He enjoyed being in the thick of the action of a cosmopolitan city built on tourism and graft. It was a vital place and time where the news never quit.

“I had a chance to really move along there,” says Hoig. “I cultivated a friend who was probably my closest colleague on the Miami News. He was an old-timer who had worked on the war desk during World War II in New York for United Press. I loved the job at the Miami News but I didn’t like Florida and neither did my then-wife, and at that time she was my new wife. We didn’t like the heat, so we decided to go north.

“When Bill Tucker, this friend of mine, heard we were going north he said, ‘Well, I hate to see you leave but as long as you’re going I’ll give you a reference to the man who’s the division news manager for United Press International in Chicago. I interviewed with him, I was hired and I had (incidentally) some Neb. roots but they just happened to send me to Omaha. That’s how I wound up in Omaha.”

UPI was still a player among wire services in the 1960s.

“We were totally rivals with the Associated Press. We had more radio and TV clients in Neb. than AP did. AP was ahead of us in newspapers. But we shared all the biggies, like we were both in the World-Herald, the Lincoln Journal-Star, and their editors played that very cleverly because they would pit us against each other in a competitive way.”

His highlight with UPI came with a bit of newspaper bravado.

“I was sitting in the United Press Bureau one night in the mid-‘60s when a report came in about a shooting in Big Springs. An armed robber had come in the bank, lined up four people on the floor and shot them. Three of them died and one of them survived. So this gunman was on the loose and nobody knows who it was.

‘We got a tip authorities were searching for a Kansas farm boy, Duane Earl Pope. We found out his father had been cruel to him. Duane had recently graduated from McPherson College, where he was a football star. I thought, Who could issue an appeal I could write that would lead Duane to surrender. His father? No. His coach? Maybe. His college president? Yeah. When Pope finally was captured they learned he’d heard that appeal in a hotel room in Las Vegas. He made arrangements to fly back and surrender to the FBI in Kansas City, That was the biggest coup I ever staged and I think there is a classic role in journalism for that sort of thing.”

 

 

 

Duane Earl Pope in custody after turning himself into authorities

 

 

He left the Omaha Bureau of UPI after roughly seven years to join the World-Herald. He explains, “I had what seemed like a much better offer at that time from the World-Herald to become a crime and corruption reporter. That was 1969.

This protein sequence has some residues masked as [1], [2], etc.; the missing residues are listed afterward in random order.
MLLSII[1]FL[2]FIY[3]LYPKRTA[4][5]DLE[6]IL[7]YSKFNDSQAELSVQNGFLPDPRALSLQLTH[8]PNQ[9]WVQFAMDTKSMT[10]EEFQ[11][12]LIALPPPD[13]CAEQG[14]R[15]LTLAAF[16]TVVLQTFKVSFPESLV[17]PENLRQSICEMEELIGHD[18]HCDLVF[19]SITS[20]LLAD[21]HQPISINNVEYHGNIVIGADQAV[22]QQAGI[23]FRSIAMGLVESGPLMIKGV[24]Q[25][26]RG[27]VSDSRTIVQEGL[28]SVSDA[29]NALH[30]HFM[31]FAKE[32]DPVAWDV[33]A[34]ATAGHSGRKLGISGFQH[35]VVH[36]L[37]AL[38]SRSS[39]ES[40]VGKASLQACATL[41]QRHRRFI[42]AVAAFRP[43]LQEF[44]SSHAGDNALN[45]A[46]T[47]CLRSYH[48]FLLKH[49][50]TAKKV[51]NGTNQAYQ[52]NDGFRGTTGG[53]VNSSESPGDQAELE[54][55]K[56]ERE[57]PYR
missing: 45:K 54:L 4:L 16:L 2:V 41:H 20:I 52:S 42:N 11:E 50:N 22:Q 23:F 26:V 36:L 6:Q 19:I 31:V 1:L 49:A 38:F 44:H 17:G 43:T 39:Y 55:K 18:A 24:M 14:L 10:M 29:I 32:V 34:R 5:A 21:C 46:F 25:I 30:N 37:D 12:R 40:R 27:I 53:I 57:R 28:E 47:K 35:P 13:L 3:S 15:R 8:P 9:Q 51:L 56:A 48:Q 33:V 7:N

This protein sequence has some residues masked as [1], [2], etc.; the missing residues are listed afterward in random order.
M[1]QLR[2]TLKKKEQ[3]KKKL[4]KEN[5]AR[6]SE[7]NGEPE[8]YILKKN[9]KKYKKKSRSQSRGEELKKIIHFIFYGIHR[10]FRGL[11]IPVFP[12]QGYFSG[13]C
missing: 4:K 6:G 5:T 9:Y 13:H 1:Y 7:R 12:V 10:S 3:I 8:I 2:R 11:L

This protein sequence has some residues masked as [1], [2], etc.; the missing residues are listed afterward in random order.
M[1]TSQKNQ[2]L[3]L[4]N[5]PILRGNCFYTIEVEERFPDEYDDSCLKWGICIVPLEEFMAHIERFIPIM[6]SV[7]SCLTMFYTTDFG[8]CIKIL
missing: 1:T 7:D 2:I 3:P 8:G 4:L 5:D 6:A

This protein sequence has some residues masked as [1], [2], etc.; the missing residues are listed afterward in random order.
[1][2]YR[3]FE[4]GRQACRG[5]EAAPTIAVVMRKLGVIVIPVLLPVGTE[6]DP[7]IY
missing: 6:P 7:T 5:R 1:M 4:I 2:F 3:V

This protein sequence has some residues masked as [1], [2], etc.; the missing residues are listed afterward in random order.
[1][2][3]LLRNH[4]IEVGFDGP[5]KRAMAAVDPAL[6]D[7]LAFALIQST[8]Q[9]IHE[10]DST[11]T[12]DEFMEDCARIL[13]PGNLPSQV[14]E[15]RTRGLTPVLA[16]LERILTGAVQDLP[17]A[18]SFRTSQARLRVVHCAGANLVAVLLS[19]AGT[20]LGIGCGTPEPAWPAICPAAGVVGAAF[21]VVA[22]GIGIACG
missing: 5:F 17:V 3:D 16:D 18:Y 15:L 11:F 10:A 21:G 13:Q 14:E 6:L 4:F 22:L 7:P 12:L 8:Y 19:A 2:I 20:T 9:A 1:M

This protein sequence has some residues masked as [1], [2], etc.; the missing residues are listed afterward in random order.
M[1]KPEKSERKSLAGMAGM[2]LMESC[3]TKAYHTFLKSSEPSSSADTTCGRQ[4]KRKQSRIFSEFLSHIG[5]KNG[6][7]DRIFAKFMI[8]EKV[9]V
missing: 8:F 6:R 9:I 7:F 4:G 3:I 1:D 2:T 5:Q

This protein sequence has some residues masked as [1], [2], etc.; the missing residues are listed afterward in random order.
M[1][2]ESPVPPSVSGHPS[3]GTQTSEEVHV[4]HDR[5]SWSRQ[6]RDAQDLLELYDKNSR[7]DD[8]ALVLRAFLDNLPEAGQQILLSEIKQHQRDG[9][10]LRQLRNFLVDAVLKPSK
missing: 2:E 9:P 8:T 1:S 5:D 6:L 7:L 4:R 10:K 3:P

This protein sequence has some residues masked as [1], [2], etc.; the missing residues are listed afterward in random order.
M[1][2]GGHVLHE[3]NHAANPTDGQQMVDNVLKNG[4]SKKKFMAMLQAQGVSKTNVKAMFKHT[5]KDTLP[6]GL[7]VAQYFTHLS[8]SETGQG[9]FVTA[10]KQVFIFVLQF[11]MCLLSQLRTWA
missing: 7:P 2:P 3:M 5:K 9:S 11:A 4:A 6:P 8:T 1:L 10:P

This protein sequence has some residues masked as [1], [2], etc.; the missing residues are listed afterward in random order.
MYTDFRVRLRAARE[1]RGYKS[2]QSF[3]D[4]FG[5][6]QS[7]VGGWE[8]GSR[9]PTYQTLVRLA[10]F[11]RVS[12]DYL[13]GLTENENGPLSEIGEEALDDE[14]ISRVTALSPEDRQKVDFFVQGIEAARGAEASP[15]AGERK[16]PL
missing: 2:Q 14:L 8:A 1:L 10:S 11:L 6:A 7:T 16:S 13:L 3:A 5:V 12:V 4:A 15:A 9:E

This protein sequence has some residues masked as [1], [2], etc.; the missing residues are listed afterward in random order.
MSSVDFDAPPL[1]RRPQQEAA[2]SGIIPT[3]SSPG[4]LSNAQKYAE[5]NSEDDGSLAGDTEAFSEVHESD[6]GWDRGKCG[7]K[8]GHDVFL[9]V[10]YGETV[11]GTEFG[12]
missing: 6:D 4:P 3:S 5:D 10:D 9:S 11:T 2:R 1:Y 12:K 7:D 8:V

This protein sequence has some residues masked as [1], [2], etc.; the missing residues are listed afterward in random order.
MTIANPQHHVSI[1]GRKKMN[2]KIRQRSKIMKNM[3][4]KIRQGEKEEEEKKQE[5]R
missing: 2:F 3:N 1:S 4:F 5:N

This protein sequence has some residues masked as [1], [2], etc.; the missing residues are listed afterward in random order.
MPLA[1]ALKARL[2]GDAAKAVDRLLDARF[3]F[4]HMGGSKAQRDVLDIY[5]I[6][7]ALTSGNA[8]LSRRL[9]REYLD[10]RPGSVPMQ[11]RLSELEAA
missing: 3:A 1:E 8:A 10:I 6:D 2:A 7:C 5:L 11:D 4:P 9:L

“The biggest story I covered up to that point was a banking scandal in Sheldon, Iowa. A spinster named Bernice Geiger was the trusted bookkeeper for the local bank owned by her aging parents and she had embezzled $2 million. So I went up there and every day just as I was getting ready to leave something major developed in the story. All of a sudden reporters from Time, Newsweek, the New York papers and all over the country came flooding in to cover this story.

“It had so many angles that you could write a book about it. It had such human interest, including a possible love angle. A young con man came in and there was suspicion that he helped her spend the money. It turned out she blew the money on the Chicago Commodities Exchange, which is a weird place for a spinster to blow money.”

In 1971 he was the Herald’s nominee for a Pulitzer Prize for a series he did about serial sexualpaths that led to a state law being changed to tighten lax security procedures at the then-Nebraska State Hospital. To get the story Hoig says he “went down to Lincoln and asked a lot of questions.” He explains, “That story was precipitated by a particularly bad actor who was an inmate down there. Staff just let inmates like him wander the grounds. There was no particular supervision and this guy every now and then would just wander off and do his thing. What got him caught is he wandered off to Omaha, where he raped a couple women, and so that set in motion the Herald’s interest in it.”

He remained with the Herald until 1972.

His path to launching the Midlands Business Journal actually began at the end of a brief turn he took as editor of the Douglas County Gazette. “By that time I’d had my fill of crime and corruption and looking under every rock to expose something sinister or wrong or some crime,” he says. “I didn’t want to do that anymore.”

When a Herald column mentioned he was leaving the Gazette, he recalls, “that morning my phone was ringing at a quarter to eight and it was the owner of Rapid Printing, the late Zane Randall, saying, ‘If you’re out of work, come and talk to me.’ So I did and he hired me as general manager of a bunch of suburban shoppers he either owned or printed. I talked Zane into letting me take a shot at founding a business newspaper with somewhat of a unique concept.”

Few people thought the business journal could work.

“This came in the face of many prophecies of doom from people like Jim Ivey at the Herald, so it wasn’t an assured thing. But what I wanted to do was produce a product that would localize and bring close to the community stories of businesses and with a particular angle of success stories. I’ve always been a good salesman and I think I’m a good enough writer and editor that I had the two components you need to start a successful paper, and that’s why I thought it would be successful.

“It was something nobody was doing at the time and that’s what I staked my guess it could be successful on. Zane was backing me in a sense. He didn’t put any money into it but he printed the paper for us and he let us use his composing room and typesetting and so forth. So it was a relatively painless way to try something that worked.”